The combination ticket was great value as it is valid for two days. We were able to pick and mix the various attactions with chill out time at the nearby Scusset Beach.

Thank jobberdave
This review is the subjective opinion of a TripAdvisor member and not of TripAdvisor LLC.
Moray, Scotland
Level Contributor
251 reviews
25 attraction reviews
common_n_attraction_reviews_1bd8 183 helpful votes
“Experience depends on the role players - ours was good”
4 of 5 bubbles Reviewed August 26, 2008

We enjoyed our visit, but it's easy to see the why the reviews for this attraction are so varied.

We've visited a number of historical villages across the US and this was our favourite. Your experience really depends on how many questions you ask and the attitude of the role players. If you're with kids you must encourage them to ask loads of questions or they will be bored.

We really enjoyed the native american section due to one guy who kept us enthralled with stories of his ancestors and his passion and pride of their history. We also encountered two girls who shared interesting stories of cooking methods but were difficult to interact with. Our kids got to the point of feeling trepidation in case they asked the wrong question.

I thought the european section provided an excellent picture of what life must have been like for the first pilgrims. Talking to the role players gave me a much more vivid picture of why the pligrims had ventured west and what life was like for them than I had appreciated before. It does take effort though - the story is not easily accessible unless you keep asking questions. One role player - a young man with a beard - was particularly rude and quite aggressive. I don't really understand the differing attitudes of the role players - if they all had a positive attitudes like the best of them this could be a brilliant experience.

Ask questions!!!

1 Thank Boondoggler
This review is the subjective opinion of a TripAdvisor member and not of TripAdvisor LLC.
Washington DC, District of Columbia
Level Contributor
3 reviews
common_n_attraction_reviews_1bd8 8 helpful votes
“If you want to be ignored, spend the money...don't say you were not warned!”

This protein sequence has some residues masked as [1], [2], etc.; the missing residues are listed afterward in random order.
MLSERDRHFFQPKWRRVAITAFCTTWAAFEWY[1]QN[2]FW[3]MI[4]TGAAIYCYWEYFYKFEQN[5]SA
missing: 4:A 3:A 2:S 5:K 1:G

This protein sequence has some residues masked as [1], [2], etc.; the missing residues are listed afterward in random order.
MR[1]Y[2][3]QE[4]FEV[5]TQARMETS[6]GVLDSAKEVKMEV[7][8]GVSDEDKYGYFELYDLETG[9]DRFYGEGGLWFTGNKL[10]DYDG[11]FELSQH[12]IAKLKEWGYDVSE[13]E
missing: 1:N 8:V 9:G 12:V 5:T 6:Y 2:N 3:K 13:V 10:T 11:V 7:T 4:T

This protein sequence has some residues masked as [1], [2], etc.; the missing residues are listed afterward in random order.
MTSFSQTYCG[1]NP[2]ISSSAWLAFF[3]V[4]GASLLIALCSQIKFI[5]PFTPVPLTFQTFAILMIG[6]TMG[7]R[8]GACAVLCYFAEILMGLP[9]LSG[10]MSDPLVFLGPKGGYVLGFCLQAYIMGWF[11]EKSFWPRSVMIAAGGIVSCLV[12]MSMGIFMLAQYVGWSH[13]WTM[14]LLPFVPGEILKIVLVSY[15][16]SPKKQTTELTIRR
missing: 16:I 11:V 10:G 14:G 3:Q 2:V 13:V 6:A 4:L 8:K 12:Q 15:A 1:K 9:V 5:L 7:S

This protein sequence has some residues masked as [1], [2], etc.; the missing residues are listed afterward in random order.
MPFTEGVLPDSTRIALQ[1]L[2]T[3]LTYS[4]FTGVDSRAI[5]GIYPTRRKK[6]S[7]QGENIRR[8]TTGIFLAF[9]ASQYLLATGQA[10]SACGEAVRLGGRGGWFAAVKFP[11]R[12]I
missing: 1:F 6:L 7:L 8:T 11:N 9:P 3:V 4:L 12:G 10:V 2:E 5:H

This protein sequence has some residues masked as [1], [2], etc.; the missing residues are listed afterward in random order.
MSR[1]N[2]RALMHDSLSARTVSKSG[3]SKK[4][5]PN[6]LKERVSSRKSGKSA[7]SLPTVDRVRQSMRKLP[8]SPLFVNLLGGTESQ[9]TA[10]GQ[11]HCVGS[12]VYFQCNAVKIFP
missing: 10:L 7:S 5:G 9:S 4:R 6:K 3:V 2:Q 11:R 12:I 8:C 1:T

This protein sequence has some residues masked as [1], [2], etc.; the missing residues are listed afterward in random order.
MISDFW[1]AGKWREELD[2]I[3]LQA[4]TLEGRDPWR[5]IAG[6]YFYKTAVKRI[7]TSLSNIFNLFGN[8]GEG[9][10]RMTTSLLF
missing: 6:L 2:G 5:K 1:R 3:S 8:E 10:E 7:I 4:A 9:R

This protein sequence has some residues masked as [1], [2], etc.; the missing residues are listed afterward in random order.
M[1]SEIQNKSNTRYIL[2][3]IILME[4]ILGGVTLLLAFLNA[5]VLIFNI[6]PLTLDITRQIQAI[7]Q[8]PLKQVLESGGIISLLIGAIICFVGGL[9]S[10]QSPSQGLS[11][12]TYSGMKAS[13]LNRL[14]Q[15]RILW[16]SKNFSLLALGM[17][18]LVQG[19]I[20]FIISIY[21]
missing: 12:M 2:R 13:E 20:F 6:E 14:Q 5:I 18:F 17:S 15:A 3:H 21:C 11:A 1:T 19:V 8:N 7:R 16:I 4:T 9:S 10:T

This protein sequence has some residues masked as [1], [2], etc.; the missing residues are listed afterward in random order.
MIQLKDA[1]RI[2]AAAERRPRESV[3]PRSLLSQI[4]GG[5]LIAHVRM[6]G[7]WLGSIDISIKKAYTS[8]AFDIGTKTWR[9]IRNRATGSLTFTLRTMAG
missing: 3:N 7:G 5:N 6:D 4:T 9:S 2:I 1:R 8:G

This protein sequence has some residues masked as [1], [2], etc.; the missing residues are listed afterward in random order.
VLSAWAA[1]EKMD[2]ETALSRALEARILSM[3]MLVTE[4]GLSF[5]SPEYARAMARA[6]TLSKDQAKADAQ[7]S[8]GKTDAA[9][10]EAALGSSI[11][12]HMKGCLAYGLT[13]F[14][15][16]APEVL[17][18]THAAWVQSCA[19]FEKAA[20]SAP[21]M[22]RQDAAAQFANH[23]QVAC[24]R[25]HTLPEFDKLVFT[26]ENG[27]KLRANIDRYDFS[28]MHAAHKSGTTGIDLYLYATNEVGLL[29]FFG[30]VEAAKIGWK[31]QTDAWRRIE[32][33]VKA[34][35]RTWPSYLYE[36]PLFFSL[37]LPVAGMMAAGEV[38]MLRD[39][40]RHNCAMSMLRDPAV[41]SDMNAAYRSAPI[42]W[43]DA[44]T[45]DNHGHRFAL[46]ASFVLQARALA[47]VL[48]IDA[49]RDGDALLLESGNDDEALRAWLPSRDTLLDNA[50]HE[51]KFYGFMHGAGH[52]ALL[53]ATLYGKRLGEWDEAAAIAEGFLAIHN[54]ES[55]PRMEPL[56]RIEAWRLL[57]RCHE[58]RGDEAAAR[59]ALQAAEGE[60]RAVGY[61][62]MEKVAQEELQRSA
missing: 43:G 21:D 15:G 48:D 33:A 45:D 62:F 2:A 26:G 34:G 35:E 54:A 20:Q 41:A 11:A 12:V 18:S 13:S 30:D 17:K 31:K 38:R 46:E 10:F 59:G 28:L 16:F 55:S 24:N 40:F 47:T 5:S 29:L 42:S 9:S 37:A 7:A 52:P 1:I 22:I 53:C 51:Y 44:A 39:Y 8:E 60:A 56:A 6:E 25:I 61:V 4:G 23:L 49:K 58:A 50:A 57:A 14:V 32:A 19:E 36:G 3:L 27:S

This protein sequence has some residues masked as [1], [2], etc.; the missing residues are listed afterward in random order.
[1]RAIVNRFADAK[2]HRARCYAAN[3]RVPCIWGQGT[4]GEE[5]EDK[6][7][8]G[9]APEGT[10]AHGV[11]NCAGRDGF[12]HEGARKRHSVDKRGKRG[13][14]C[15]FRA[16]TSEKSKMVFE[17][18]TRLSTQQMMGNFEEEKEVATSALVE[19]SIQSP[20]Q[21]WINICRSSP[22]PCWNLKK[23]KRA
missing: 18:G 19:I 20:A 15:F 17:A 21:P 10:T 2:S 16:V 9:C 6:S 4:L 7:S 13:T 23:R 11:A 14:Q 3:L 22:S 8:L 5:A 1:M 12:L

1 of 5 bubbles Reviewed July 27, 2008

We went last Saturday and wow, what a disappointment! I thought that 48 bucks (2 people) was far too much for what we saw. The Homesite was horrible; the Native People were rude and I felt like I was intruding. I was actually quite excited because I thought I would gain real insight. They had no desire to speak to us or answer any questions. The English Villiage was a little better - a bit more people - but nothing great. I really thought this was going to be one our highlights of our vacation but we were so wrong. :(

7 Thank Jan S
This review is the subjective opinion of a TripAdvisor member and not of TripAdvisor LLC.
Santiago, Chile
Level Contributor
19 reviews
9 attraction reviews
common_n_attraction_reviews_1bd8 10 helpful votes
“Very interesting place”
4 of 5 bubbles Reviewed July 10, 2008

I went for a second time to Plimouth Plantation last week and it was very good. My first time there was last year during a weekend and I think that there are more pilgrims and native people then during weekdays. It is a well organize place for groups, like teachers and children especially for children who are studying history.

For families with young children it is not recommendable because it is a very rustic place, the strollers are not useful and the young children can not understand what it is all about. Good for 7+.

2 Thank Aunno
This review is the subjective opinion of a TripAdvisor member and not of TripAdvisor LLC.